On Tuesday, North and South Korea will play a football derby like no other.
It's not too rare for the two sides to face off – but it's almost unheard of to play in the North's capital, Pyongyang. In fact, it has only happened once, in 1990.
There will be no live broadcast, no fans from the South, and no foreign media at all in the stands.
After some progress in 2018 - when sports partly broke the ice - ties between North and South are at a low.
Safe to say, this is a match the home side will not be taking lightly.
"Football is the most popular spectator sport in North Korea and sports are hugely important for the North," Andray Abrahamian, Senior Adjunct Fellow at the Pacific Forum, told the BBC.
"It provides a focal point for pride and patriotism. In a sense, it's pretty similar to how other countries use sports for social purposes."
The North's stadiums are better known for propaganda than for international football
Kick-off between the two men's national teams will be in the early evening (08:30 GMT), but if you want to follow the match, you'll have a hard time.
Apart from the fact it isn't being broadcast live, even international tourists currently in North Korea won't be allowed to watch the game.
It does happen: both countries are members of Fifa and the Asian Football Confederation, meaning they can be drawn against each other in international competition.
There have also been friendly matches - including that game in Pyongyang in 1990. This time, it's a qualifier for the 2022 Qatar World Cup that has brought them together.
But what's rare is that Tuesday's match takes place in North Korea.
Previously, most games were held either in the South, or in a third country. When they were drawn against each other in the 2010 World Cup qualifiers, both the North's home games against the South were played in Shanghai.
The two countries are technically still at war - the Korean War ended in 1953 with an armistice, but a peace treaty was never signed - and the North would not allow the South's anthem or flag in its stadium.
North Korea's women's team (in red) only lost once to the South
The women's teams have also only played once in the North, for a 2017 qualifier for the Asian Cup the following year.
All other women's matches were held either in the South or a third country.
For the men's sides, the odds are clearly with the South.
The team has won or drawn almost every fixture since the first match in the Asian Games in 1978, with the 1990 friendly in Pyongyang being the only time the North triumphed, winning 2-1.
Given the South is ranked 37 in the world compared with the North at 113, you might expect South Korea to win this one as well.
Yet both teams are level at the top of their qualifying group, having each won their previous two games.
Each side have a star player: for the South, Tottenham's Son Heung-min, while North Korea have recent Juventus signing Han Kwang-song.
North Korea's Han Kwang-song fights for the ball with Lebanon's Nour Mansour at the Kim Il Sung Stadium, Pyongyang, in September 2019
On Tuesday, North Korea has home advantage - and there will be not a single South Korean fan in the stadium.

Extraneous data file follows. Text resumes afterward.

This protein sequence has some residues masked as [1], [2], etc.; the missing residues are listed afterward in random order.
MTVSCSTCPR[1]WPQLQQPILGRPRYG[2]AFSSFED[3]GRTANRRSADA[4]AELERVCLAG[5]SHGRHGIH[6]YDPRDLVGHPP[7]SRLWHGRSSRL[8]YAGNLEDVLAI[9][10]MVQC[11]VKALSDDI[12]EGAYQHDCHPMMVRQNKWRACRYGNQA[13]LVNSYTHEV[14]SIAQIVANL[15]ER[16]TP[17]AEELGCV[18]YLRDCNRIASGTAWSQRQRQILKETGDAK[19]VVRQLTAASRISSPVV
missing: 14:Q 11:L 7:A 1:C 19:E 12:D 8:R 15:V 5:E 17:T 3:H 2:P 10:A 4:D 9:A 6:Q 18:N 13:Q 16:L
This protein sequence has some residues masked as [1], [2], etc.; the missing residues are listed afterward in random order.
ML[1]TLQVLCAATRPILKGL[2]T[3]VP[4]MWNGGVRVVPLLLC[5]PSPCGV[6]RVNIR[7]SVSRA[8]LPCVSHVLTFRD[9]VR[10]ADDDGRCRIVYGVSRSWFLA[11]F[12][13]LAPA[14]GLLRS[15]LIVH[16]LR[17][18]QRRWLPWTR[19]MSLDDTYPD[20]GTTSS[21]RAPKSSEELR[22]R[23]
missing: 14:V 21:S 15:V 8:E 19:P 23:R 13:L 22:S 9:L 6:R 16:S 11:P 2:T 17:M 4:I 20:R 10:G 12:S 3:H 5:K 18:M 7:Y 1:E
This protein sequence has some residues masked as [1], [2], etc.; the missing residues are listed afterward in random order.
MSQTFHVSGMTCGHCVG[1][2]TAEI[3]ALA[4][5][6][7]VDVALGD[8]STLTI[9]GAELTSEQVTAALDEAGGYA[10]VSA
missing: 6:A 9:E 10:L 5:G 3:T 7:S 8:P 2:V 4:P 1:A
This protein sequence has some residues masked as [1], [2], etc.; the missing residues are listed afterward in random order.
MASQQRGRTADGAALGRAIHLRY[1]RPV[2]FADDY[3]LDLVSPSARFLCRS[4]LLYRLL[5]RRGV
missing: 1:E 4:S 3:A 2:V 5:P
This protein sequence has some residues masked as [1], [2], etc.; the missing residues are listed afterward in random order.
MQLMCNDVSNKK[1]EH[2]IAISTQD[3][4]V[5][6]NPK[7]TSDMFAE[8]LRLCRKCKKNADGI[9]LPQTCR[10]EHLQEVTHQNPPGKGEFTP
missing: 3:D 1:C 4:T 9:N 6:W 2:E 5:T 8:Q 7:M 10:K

It's not even clear whether there will be any home spectators. Talking to the reporters on the way to Pyongyang, South Korean players appeared to expect an empty stadium.
"It's much better to play in a packed stadium rather than an empty one, but I think we'll be able to play a good match if we use it as motivation," defender Kim Min-jae told AFP.
For the women's team, the stats are almost an exact inversion of the men's.
The South has won only once. All other matches were either a draw or won by the North.
The match comes as relations between Seoul and Pyongyang hit something of a low.
The North is upset that South Korea continues to carry out low-level military exercises with the US, and earlier this summer rejected all further talks with Seoul.
The North's denuclearisation talks with the US have just again hit a roadblock, and relations with the South tend to ebb and flow alongside such talks.
Pyongyang also recently tested a new missile, in a significant advance on earlier tests, increasing tension with Washington.
But the ups and downs of North-South relations are not usually reflected in the sporting rivalry.
"The people I've talked to about this in both Koreas generally seem quite supportive of athletes from the other side," says Mr Abrahamian.
"They're pleased to see Koreans doing well on the world stage, whatever country they're from."
Sport has often been a key to unlocking fresh diplomacy on the peninsula.
The 2018 thaw came about when North Korea's Kim Jong-un floated the idea his country could take part in the Winter Olympics in the South.
Months later, the two teams marched under a common flag, participated together and even fielded a joint women's ice hockey team.
The same feat was repeated at the Asian Games when a unified Korea boating team won a historic gold medal.
The gold medallists sang a national folk song to celebrate their victory
With the mood in Pyongyang notoriously unpredictable, it is hard to say whether Tuesday's soccer game might again pave the way for fresh diplomacy.
But in the lead-up to the World Cup qualifier, relations remained very tense.
The South hoped to be able to send fans to the match – but were denied. And Seoul offered to organise the broadcasting of the match, an offer also turned down.
"This time, it doesn't look as if Pyongyang is looking for the match to be a tool to bridge the strained political relationship," Mr Abrahamian said.
"Pyongyang has been giving Seoul the cold shoulder for most of this year and that probably won't change - unless the US and North Korea find a breakthrough."